Have We Really Reached “Peak Water”?
One of my New Year’s blogolutions was to clear out my to-blog folder, and bring closure to my unfinished drafts by simply posting them as-is. This is one of those drafts. Disorganized paragraphs, unfinished sentences, and general incoherence enhance the natural character and beauty of a half-written blog post and should not be considered flaws or defects.
Draft date: November 19, 2008
I stopped writing this post because I convinced myself that I was probably maybe sorta wrong, and not just because we are mining the Ogallala… but now I can’t remember my own argument. So I’ll punt to discussion. What do you think? Is “Peak Water” a useful concept?
My household’s snark analysts and sarcasm experts are beginning to worry about Peak Peak Patience. While I am still able to be somewhat patient with people who use “Peak X” as a hip and attention-grabbing way to indicate that Commodity X is in short supply, and I will be able to refrain from throwing my shoe at the radio for the foreseeable future (albeit at increasing cost to my sanity), the rate at which I produce new amounts of patience for this trendy buzzphrase may have already entered a steady and irrevocable decline. If Peak Peak Patience hasn’t already happened, it will happen soon; I hope that global media leaders are prepared for the shock.
“Peak Oil” (and by extension “Peak Water”, or that eye-rolling coinage “Peak Coffee” that was making the rounds a few months ago) is not just a fancy way of saying “oops, there’s a shortage”. It’s a technical term. It refers to a feature of oil production that results from the following:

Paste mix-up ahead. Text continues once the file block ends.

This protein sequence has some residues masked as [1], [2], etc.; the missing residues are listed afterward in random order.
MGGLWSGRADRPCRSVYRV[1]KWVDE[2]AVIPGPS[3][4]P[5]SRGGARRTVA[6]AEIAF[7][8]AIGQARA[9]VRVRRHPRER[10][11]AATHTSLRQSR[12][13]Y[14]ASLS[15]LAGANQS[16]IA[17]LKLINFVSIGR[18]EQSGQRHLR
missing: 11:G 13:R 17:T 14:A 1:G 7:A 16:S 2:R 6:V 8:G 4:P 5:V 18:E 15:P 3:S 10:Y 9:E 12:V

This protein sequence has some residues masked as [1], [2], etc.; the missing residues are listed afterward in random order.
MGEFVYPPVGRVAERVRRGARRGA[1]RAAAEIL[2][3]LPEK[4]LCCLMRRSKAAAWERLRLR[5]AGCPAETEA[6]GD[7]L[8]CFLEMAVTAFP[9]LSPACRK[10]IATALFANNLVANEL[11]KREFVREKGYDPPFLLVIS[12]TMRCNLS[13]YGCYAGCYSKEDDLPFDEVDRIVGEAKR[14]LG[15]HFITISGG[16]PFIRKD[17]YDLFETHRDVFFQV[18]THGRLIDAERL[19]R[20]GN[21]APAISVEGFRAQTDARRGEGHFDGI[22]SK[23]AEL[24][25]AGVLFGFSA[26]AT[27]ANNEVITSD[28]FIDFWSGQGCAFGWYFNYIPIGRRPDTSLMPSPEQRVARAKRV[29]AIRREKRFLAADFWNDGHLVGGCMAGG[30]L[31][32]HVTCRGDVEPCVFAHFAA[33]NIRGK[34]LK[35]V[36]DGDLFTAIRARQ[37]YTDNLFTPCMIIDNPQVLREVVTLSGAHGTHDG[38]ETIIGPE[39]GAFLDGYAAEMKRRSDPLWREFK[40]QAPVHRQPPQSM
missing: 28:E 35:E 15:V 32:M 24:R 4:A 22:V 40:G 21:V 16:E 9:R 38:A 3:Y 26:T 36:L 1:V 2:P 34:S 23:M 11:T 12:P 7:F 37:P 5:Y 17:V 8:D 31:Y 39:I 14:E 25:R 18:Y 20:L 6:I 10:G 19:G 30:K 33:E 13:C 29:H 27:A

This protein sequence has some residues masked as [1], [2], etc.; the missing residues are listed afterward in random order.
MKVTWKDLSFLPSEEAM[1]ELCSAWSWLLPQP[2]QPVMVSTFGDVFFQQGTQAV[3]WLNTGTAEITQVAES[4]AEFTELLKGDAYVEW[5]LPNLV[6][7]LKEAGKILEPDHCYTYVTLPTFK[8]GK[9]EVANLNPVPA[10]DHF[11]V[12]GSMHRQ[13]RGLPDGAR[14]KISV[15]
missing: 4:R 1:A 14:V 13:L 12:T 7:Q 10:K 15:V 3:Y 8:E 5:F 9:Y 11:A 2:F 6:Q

- There’s only so much oil in the ground. When we use it all up, it will be gone.
- We will use oil up just as fast as we can possibly find it and build new pipelines for it.
- We find oil faster when there is a lot of it in the ground; when it’s almost gone, locating and extracting those last few dregs will be much more difficult and time-consuming.
If you write that down in math, you can see the “peak” in “peak oil”.
Technically, a Hubbert peak could apply to water resources. Even though water is a renewable resource, we are perfectly capable of using it up faster than fresh drinking water can fall from the sky. Aquifers in arid places fill up drip by drip, a process which takes thousands to hundreds of thousands of years; since we only plan things 50-100 years in advance at best, we might as well consider these ancient aquifers to be a finite resource.
If we mine the water from our aquifers as fast as we can – faster than it can be replaced – then we will eventually reach “Peak Water” and be in big trouble.
We are in big trouble, but it has nothing to do with a Hubbert curve.
Trouble in the Southwest U.S.
The actual extraction of ground water from most basins in Southern California is limited to the safe yield. This is because everyone has already sued everyone else. The problem is that population/need keeps growing and sustainable yield does not.
Trouble in Zimbabwe
Pollution of shallow aquifers.